A widespread species, this pearl crescent butterfly was seen this morning in a meadow near a channelized stream. Lots of wildlife in these types of areas of Michigan.
After finishing up all our work with the bat and sea caves in the southwest of Costa Rica, we spent our last night in that region back at the Firestone Center. Not the least of the reasons was for access to a washer and dryer, as another day and you'd know we were coming before we entered the room and know we had been there long after we left.
So here are a few more photos from the Firestone. The first is an interesting scene on a leaf. This blue morpho (Morpho sp.) was patrolling a trail when I saw it and I was able to follow it until it landed. And when it landed the leaf was occupied by obvious predators of butterflies, harvestmen. But I think in this case the butterfly would be just a little on the large size for these guys to go after. Side note, the species of this butterfly is likely Morpho Menelaus, but the pattern is quite similar to Morpho didius which I do not believe to be found in Costa Rica. Anyway, when they close their wings the blue disappears and they have the brown with eye spots pattern on the ventral side of the wings.
At the Firestone Center we have a lot of peccary. They are notoriously near-sighted and even when pretty close can't seem to discern exactly what is going on unless you wave your arms or something. But they also have a reputation for being grumpy leaning toward aggressive when you get too close.
I saw these collared peccary along the trail and they just kept getting closer and even when I was moving they just kind of shook their heads and didn't run off. I took a photo and then took a little detour around them lest I get chased up a tree or something else less than heroic.
At night, I had to go into the forest to check on the mosquito trap. It was hanging in a tree down by the Rio Cacao and pretty close to the Ecology Center. On my way there, I spotted this Northern cat-eyed snake on the ground in the yard outside the Ecology Center.
They are fairly thin snakes, but when I got close it puffed itself up to probably more than twice its normal width. And while not a dangerous snake, they are rear fanged and do have a venom, but even so you can pretty much pick them up and move them out of the way if needed. Of note, this image looks a little odd since it was taken with the wide angle lens I had on my camera to photograph the mosquito trap. I was only a few inches from the snake taking the pictures, which gives it an unusual look.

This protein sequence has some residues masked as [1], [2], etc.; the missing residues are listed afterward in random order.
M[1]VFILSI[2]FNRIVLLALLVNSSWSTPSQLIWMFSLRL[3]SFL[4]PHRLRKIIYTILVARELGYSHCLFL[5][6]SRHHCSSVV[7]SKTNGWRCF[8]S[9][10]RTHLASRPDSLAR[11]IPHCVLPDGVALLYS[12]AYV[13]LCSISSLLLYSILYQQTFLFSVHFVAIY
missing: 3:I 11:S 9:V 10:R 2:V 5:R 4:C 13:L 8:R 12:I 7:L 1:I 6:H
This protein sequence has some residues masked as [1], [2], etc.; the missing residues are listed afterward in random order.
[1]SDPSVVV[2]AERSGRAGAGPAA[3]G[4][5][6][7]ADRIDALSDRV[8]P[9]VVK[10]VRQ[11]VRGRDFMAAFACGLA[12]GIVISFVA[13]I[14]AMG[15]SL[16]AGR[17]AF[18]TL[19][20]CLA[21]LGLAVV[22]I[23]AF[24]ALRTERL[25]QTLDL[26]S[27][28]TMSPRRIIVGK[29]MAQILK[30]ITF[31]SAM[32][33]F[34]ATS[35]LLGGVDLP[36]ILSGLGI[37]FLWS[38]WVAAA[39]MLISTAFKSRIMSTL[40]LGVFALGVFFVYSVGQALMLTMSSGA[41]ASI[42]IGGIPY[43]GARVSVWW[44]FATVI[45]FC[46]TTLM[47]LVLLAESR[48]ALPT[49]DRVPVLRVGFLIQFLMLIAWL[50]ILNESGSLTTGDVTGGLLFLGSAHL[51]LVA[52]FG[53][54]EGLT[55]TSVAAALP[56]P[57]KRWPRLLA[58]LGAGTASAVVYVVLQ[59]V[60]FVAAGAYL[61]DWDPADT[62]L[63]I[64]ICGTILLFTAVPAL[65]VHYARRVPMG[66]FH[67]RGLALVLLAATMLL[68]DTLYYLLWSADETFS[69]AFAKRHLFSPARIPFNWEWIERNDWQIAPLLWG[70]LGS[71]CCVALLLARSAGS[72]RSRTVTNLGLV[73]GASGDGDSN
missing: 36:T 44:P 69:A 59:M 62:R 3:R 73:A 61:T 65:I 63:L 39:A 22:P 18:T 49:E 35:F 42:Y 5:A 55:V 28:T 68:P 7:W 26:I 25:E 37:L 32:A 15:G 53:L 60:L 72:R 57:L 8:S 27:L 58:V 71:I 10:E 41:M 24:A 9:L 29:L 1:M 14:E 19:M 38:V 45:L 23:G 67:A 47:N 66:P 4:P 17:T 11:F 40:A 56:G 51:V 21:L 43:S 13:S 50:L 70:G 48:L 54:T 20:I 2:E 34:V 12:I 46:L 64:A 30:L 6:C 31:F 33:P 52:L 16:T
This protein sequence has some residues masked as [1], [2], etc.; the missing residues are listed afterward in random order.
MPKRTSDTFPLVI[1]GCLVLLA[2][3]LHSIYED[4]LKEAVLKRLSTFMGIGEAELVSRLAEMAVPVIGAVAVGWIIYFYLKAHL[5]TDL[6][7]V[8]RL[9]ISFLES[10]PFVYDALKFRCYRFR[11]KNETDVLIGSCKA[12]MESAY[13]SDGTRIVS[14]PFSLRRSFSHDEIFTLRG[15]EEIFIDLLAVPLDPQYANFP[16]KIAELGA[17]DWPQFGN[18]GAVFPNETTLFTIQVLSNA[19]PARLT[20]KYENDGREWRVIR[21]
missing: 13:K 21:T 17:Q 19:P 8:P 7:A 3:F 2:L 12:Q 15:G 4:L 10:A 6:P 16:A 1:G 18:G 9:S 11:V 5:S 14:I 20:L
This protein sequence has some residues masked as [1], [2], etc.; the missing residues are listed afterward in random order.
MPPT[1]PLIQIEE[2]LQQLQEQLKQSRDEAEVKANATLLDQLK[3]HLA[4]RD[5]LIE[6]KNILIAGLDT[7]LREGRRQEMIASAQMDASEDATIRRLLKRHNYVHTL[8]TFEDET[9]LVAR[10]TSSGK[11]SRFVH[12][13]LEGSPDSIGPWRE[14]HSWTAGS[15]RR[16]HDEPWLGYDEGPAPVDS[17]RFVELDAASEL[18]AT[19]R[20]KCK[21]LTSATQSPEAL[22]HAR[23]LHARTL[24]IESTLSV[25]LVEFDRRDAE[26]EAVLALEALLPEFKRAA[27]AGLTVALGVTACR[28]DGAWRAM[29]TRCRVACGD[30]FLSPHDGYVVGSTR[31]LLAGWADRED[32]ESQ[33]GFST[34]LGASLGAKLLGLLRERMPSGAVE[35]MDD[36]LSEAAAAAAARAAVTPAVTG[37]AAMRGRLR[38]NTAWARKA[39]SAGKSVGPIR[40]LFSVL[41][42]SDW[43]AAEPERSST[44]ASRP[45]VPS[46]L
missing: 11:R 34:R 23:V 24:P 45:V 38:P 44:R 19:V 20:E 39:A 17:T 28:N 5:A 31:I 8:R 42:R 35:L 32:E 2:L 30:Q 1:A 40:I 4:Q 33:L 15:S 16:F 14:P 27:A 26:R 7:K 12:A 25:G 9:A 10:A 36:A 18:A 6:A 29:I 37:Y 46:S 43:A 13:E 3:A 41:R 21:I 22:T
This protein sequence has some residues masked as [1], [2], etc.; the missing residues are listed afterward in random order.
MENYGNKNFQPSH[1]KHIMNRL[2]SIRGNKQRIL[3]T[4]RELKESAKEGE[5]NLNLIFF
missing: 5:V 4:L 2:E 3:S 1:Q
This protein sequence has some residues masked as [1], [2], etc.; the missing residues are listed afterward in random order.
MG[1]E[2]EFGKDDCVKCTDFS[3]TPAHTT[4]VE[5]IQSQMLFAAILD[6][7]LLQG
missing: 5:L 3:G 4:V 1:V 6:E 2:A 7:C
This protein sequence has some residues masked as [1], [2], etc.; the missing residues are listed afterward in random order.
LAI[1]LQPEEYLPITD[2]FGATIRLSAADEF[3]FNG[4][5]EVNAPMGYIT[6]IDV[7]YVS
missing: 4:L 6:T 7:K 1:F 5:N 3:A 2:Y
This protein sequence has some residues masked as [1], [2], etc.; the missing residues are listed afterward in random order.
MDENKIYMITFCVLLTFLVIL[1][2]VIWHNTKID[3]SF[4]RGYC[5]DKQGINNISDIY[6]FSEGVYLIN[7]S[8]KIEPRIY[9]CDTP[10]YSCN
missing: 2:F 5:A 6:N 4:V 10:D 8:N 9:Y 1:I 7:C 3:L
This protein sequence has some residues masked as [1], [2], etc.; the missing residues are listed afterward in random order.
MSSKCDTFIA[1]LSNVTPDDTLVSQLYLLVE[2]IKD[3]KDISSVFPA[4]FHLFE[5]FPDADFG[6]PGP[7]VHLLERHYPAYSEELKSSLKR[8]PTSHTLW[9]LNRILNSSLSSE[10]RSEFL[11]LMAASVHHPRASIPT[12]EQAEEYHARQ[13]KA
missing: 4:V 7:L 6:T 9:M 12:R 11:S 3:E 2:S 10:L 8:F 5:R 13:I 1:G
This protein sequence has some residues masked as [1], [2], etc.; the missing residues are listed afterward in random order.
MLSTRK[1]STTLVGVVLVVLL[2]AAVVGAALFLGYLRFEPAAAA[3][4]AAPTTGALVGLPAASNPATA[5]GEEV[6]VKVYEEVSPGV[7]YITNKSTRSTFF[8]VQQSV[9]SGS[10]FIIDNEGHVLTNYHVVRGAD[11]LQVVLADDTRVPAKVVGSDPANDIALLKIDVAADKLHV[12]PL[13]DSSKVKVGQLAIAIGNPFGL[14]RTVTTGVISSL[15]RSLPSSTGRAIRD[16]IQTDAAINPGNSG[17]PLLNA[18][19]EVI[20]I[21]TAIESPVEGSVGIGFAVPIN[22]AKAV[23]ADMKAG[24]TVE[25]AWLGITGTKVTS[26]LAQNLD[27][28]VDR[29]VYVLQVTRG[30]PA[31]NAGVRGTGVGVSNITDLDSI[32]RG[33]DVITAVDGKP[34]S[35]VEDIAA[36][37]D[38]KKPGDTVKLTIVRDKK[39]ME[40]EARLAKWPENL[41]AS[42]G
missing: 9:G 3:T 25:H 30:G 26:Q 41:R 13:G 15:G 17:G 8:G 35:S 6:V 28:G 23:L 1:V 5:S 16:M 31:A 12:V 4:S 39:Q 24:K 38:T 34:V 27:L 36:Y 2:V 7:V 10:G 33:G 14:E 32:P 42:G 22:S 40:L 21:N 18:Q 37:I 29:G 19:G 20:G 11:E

And finally, one of the things we have been working on at the Firestone Center is to figure out what mosquitoes we have and which species are in which habitats. This has been a struggle as catching them in homemade traps hasn't been very successful.
Here you see the latest model of the Dynatrap, a neat little thing that was a light and a fan (sucking inward) to attract and suck in mosquitoes. The old model had to be plugged into an outlet, which unsurprisingly are not readily available out in the jungle. This model was designed to work with an external battery, and early results are quite promising that this will be our go-to mosquito catcher in the future.
I am back from tent camping and catching bats in the Monongahela National Forest. The whole project took almost a month to complete and it is nice to have a hot shower and bed to sleep in again. But the MNF is such a fabulous place to hang out that it is worth it.
It rains quite a lot there and so not super great for the type of photography I do, but I got a few shots and will be posting photos from in and around the Forest for the next few days.
During the first two weeks we did not see the sky much either during the day or night. Clouds were omnipresent and much rain fell. But on one night I was happy to find the clouds cleared off and we had a brilliant starry night. And then all the fireflies started up right by where I was sitting. I put the camera on a tripod and made a few exposures at 30 seconds each around 1am after the moon disappeared. I like this one the best.
The slaty-tailed trogon is just one of the most beautiful birds. We were over at the neighboring Hacienda Baru to get permission to catch some of their mosquitoes (how hard was that!) and I got a chance to take a short walk to the beach. Along the trail was this trogon just sitting and hunting as they tend to do.
But while taking a couple photos it made a quick attack flight and landed nearby with a large caterpillar in it's mouth. Even though I wasn't all that far away, there was no way to see what kind of caterpillar it was. But when I looked at the photos it is clearly one of the snake-headed caterpillars. I am not really sure of the ID even from the photo, but probably Hemeroplanes ornatus which is one of the sphinx moths.